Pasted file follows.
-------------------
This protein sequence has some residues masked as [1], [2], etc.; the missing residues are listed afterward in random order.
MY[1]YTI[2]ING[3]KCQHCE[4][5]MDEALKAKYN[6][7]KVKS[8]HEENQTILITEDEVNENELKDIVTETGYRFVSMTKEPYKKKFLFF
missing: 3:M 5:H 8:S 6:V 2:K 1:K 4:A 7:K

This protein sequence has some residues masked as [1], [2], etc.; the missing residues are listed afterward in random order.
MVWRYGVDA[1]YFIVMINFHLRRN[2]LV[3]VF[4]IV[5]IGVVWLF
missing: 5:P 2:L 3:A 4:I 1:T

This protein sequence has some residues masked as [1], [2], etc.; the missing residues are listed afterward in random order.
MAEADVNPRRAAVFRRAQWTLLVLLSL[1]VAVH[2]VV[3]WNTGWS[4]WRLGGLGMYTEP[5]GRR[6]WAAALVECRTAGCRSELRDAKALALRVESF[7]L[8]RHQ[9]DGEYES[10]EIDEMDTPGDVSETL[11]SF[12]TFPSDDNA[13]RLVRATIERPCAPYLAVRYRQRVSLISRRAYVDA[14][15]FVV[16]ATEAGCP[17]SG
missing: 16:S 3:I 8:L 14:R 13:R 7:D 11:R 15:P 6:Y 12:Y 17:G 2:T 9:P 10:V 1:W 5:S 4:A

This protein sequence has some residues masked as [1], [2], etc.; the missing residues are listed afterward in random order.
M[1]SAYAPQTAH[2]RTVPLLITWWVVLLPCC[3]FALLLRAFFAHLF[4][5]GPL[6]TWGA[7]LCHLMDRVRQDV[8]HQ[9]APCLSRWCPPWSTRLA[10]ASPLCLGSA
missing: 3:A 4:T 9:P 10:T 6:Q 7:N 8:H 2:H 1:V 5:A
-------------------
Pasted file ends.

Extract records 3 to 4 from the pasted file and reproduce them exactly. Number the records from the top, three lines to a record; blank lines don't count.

This protein sequence has some residues masked as [1], [2], etc.; the missing residues are listed afterward in random order.
MAEADVNPRRAAVFRRAQWTLLVLLSL[1]VAVH[2]VV[3]WNTGWS[4]WRLGGLGMYTEP[5]GRR[6]WAAALVECRTAGCRSELRDAKALALRVESF[7]L[8]RHQ[9]DGEYES[10]EIDEMDTPGDVSETL[11]SF[12]TFPSDDNA[13]RLVRATIERPCAPYLAVRYRQRVSLISRRAYVDA[14][15]FVV[16]ATEAGCP[17]SG
missing: 16:S 3:I 8:L 14:R 13:R 7:D 11:R 15:P 6:Y 12:Y 17:G 2:T 9:P 10:V 1:W 5:S 4:A

This protein sequence has some residues masked as [1], [2], etc.; the missing residues are listed afterward in random order.
M[1]SAYAPQTAH[2]RTVPLLITWWVVLLPCC[3]FALLLRAFFAHLF[4][5]GPL[6]TWGA[7]LCHLMDRVRQDV[8]HQ[9]APCLSRWCPPWSTRLA[10]ASPLCLGSA
missing: 3:A 4:T 9:P 10:T 6:Q 7:N 8:H 2:H 1:V 5:A